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Author Topic: EAW RSX208L Array Element  (Read 4465 times)

Taylor Hall

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EAW RSX208L Array Element
« on: July 24, 2018, 09:58:53 AM »

After purchasing these elements late 2017, we've had several outings with them now and feel comfortable enough to finally put a review into the wild.

The process started at InfoComm where we were able to listen to a wide variety of rigs across various tiers of scale and brands. I cannot stress how important it is to "test drive" equipment like this in person before coming to a final decision. Reading reviews and scouring forums can only get you so far, because there will always be some subjectiveness present and sometimes it’s the subtle nuances you can only experience in-person that make or break a rig. We ended up listening to everything twice over the course of the event just to let the "shock and awe" wear off so we could really nitpick what we were hearing. We also spent a lot of time actually touching the equipment and familiarizing ourselves with workflows, features and build quality. We were impressed with how crisp the highs were without going into icepick territory, and how clear the mids were, beating out several other much more expensive options in larger form factors. The funny thing is that going into this we were not even considering the EAWs and they took us completely by surprise. That also goes to show how important it is to hear EVERYTHING available, not just what you're interested in.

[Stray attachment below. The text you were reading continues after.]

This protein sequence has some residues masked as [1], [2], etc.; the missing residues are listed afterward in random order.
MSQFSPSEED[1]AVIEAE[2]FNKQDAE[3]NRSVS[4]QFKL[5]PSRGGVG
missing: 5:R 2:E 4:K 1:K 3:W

For full transparency, our selection methodology was weighted heavily in three areas: Value, Ease of Use, and Sound Quality.

I say value instead of cost because let's be honest, if you're getting into this realm of equipment, it's going to be expensive no matter what you ultimately choose. However, we still had to balance that cost with what features and sound quality we were getting in return in order to make our final decision.

Ease of use was another large consideration for us since we wanted a package that would let us deploy quickly and confidently with minimal time spent fine tuning after everything was in the air. We also wanted something that was self-powered to reduce the amount of outboard equipment we would need (racks, amps, processors, cabling, etc).

With the sampling and re-sampling complete, we made our decision shortly after the event and ordered 8 of the RSX208L elements and a pair of flybars. Our sales rep was great to deal with and had everything sorted and on its way to us in a couple days. Each set of four elements came in a rugged ATA case on 4” locking casters that had built in space for the included PowerCON and EtherCON cables, flybars and the elements themselves. The flybars also double as groundstack bases when inverted. There is also a pole mount adapter available that is capable of supporting two elements, but we did not opt for that piece of equipment as we already have the “speaker on a pole” part of our rental catalog well filled out.

The elements are part of EAW's RADIUS lineup which consists of multiple point-source, line array and subwoofer options. All products in this line are included in EAW's Resolution modeling software and can be remotely managed via the Mosaic app and digitally routed via Dante.

The full specs for the elements can be found on their website:

But the high points are as follows:

Tri-amped 3-way operation
500W per channel (LF/MF/HF)
Dedicated 8" woofers for low and mid channels and dual 1.4" horns for highs
Freq Range: 70 Hz to 18 kHz
Onboard DSP